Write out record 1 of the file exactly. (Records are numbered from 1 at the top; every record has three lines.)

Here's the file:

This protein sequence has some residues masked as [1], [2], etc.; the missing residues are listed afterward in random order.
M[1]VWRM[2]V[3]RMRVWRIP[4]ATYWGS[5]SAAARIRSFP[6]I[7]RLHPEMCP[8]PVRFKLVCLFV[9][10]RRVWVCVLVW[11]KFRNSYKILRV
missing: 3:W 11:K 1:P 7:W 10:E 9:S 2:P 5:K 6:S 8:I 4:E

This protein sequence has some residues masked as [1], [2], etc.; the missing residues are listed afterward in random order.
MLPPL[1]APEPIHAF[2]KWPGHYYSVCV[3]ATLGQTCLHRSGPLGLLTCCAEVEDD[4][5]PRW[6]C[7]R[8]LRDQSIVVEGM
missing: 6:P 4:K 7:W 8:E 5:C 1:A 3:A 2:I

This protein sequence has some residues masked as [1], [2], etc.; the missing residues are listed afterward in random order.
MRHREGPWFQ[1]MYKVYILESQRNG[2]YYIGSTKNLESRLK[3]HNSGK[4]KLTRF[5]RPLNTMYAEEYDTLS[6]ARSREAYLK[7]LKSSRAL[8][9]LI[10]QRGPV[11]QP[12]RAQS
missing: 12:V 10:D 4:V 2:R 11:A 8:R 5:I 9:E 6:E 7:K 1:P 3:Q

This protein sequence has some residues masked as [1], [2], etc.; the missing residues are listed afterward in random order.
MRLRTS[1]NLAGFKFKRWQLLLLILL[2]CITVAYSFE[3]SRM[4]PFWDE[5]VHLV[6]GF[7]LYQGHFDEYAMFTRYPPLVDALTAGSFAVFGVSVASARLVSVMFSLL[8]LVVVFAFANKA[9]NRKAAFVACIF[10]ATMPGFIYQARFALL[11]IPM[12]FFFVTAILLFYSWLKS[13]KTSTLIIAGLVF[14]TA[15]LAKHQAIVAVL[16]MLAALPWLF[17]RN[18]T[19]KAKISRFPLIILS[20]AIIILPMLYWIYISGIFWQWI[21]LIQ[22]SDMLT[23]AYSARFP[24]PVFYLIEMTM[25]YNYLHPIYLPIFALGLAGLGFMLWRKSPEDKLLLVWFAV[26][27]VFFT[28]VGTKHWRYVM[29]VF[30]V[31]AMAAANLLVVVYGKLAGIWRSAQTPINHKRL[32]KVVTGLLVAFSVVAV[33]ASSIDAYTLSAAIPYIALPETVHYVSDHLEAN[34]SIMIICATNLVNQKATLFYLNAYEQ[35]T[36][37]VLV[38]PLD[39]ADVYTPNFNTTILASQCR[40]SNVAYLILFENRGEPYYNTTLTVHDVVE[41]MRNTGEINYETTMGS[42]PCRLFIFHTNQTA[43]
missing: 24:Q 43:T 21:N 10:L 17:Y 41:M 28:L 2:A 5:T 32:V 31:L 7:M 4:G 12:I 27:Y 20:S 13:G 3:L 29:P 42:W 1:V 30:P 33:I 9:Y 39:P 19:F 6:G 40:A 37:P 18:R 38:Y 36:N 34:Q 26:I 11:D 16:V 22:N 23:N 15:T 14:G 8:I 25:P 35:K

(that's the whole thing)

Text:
This protein sequence has some residues masked as [1], [2], etc.; the missing residues are listed afterward in random order.
M[1]VWRM[2]V[3]RMRVWRIP[4]ATYWGS[5]SAAARIRSFP[6]I[7]RLHPEMCP[8]PVRFKLVCLFV[9][10]RRVWVCVLVW[11]KFRNSYKILRV
missing: 3:W 11:K 1:P 7:W 10:E 9:S 2:P 5:K 6:S 8:I 4:E